The games themselves are often slow and cumbersome due to the low transaction rates on Ethereum.
“Blockchain games are slow and the lack of immediate finality results in users waiting for their transactions to finalize, which can often take a few minutes. When compared to mobile, PC, or console games, this is a poor gaming experience. Zilliqa’s higher transaction throughput and lower gas fee can help to address some of these issues. We’re also exploring features that can help developers design more user-friendly games, such as the ability to offset gas fees to developers rather than to users.”
“Etheremon, a decentralized app built on the Ethereum network, experienced high gas fees and transaction congestion due to scalability issues. This led to poor UX for users and Etheremon was forced to move the in-game battles off the blockchain, demonstrating the structural limitations of existing infrastructure and the need for alternative, innovative solutions.”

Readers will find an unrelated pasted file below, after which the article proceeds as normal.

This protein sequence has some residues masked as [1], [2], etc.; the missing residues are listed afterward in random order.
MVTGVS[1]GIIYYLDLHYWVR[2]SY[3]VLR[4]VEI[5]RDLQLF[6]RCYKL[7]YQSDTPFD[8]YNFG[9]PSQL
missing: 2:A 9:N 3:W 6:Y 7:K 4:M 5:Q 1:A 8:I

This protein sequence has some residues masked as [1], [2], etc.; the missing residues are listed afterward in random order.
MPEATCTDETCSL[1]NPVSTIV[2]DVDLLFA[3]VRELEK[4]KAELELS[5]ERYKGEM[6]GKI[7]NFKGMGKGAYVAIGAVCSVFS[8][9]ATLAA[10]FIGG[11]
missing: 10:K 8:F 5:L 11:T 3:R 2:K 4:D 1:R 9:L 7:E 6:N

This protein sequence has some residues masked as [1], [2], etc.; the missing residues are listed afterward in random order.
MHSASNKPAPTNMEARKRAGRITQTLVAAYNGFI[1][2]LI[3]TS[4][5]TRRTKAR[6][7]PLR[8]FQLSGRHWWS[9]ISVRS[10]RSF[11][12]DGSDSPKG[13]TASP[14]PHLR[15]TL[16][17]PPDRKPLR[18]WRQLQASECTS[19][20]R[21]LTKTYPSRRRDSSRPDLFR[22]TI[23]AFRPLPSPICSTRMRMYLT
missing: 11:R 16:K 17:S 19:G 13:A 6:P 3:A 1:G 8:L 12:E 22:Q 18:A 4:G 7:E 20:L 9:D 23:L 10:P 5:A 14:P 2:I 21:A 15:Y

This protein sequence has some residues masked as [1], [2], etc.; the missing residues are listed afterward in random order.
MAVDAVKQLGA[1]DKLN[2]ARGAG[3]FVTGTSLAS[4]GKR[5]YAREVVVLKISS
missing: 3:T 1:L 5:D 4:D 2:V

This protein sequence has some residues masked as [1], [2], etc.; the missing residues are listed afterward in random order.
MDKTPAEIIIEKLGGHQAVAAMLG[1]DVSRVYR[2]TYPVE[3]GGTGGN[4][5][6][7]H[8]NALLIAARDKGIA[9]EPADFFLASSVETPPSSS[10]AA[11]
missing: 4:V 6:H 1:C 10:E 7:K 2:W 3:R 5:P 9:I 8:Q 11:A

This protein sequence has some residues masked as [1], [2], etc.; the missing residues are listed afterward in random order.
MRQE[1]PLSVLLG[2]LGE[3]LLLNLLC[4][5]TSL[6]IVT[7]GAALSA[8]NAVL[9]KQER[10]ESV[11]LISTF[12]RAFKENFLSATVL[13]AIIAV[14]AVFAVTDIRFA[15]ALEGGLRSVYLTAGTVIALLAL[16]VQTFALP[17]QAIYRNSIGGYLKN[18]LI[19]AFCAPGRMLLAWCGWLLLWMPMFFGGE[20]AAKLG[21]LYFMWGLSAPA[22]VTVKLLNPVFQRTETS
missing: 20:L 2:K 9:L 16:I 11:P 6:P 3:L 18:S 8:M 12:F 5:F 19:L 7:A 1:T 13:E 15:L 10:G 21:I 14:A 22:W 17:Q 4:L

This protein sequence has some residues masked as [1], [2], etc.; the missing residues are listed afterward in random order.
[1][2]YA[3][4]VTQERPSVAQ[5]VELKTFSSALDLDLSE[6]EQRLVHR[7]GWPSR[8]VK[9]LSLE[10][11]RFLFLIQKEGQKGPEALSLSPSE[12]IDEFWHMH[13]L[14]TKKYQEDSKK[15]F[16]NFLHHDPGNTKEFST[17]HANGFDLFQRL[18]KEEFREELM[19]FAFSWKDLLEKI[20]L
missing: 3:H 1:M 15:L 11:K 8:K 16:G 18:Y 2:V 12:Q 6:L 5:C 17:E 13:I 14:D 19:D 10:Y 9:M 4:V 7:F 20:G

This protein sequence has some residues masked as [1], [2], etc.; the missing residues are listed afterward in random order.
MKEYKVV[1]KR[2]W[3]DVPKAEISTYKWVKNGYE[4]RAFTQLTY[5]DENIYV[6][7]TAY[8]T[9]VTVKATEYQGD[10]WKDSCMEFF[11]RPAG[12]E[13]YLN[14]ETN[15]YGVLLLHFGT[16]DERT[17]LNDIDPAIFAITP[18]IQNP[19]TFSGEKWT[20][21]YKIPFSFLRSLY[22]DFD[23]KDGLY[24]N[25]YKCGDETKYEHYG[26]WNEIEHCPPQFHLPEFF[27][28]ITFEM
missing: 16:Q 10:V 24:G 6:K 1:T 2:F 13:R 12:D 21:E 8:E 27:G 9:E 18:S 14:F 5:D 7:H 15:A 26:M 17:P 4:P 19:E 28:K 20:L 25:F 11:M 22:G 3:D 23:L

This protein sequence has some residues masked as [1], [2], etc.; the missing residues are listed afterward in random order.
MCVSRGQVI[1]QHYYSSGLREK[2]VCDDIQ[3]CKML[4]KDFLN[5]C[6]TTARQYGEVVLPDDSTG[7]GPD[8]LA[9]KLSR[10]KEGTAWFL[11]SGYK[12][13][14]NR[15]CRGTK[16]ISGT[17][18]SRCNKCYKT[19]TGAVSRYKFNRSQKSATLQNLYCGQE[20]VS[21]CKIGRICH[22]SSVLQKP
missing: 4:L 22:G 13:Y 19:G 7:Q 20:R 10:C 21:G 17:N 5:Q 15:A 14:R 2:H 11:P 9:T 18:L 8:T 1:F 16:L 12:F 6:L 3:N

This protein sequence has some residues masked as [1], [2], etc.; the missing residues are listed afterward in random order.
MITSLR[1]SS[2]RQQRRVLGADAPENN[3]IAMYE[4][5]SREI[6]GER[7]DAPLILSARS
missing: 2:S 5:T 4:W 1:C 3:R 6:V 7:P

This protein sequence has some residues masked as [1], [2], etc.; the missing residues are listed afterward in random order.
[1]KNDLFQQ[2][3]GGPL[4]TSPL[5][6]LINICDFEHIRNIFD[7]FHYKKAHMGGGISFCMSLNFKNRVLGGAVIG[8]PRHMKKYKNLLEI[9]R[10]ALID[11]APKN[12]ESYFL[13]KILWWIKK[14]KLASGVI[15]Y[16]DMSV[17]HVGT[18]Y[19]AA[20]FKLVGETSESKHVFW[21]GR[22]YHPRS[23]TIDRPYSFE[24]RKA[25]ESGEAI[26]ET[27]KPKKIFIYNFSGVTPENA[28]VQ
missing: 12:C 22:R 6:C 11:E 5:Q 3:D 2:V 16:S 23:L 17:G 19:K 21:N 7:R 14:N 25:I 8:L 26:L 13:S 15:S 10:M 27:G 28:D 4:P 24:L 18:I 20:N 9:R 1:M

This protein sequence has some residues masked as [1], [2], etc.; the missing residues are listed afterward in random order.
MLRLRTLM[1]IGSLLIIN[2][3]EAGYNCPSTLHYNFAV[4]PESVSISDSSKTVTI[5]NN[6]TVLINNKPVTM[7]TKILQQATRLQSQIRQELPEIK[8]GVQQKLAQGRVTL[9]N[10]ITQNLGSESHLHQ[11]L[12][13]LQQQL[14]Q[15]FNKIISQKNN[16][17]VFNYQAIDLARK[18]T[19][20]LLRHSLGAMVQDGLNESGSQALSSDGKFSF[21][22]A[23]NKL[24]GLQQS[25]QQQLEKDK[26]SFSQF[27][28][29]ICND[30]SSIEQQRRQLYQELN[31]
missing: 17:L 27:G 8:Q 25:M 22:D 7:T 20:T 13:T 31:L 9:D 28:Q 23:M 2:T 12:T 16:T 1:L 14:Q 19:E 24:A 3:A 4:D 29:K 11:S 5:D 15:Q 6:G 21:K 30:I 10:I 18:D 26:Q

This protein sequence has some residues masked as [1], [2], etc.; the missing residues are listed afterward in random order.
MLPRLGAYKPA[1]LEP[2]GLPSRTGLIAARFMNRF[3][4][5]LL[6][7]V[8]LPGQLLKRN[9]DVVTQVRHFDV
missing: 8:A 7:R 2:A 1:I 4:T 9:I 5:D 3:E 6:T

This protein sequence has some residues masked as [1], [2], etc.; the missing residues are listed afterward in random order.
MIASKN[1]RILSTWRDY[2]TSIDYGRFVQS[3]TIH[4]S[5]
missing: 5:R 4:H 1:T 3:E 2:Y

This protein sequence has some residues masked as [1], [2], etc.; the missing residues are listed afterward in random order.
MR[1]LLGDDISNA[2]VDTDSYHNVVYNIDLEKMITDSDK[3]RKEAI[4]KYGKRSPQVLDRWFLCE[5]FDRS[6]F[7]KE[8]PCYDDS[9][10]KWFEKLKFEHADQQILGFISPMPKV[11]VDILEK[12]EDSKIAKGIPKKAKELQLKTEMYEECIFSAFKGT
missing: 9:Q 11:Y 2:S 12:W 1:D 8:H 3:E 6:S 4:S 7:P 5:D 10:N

Zilliqa’s faster platform provides an instant UX boost for gamers and developers. However, speed, UX, and decentralization is just the first step. For blockchain games to truly take off, Xinshu admits, we need a killer game.
“Games Need to be Fun”
“While some gamers may be attracted to the decentralized manner of buying and selling items within the game, ultimately, the game needs to be fun to attract gamers. If the game is not in high demand, to begin with, the items themselves will have little value.
“As a whole, blockchain gaming needs to be designed from the ground-up to maximize the value-add of blockchain as opposed to copying existing mobile gaming paradigms. Zilliqa is actively looking to partner with game developers who are committed to this, and we strive to provide technical solutions to support them.”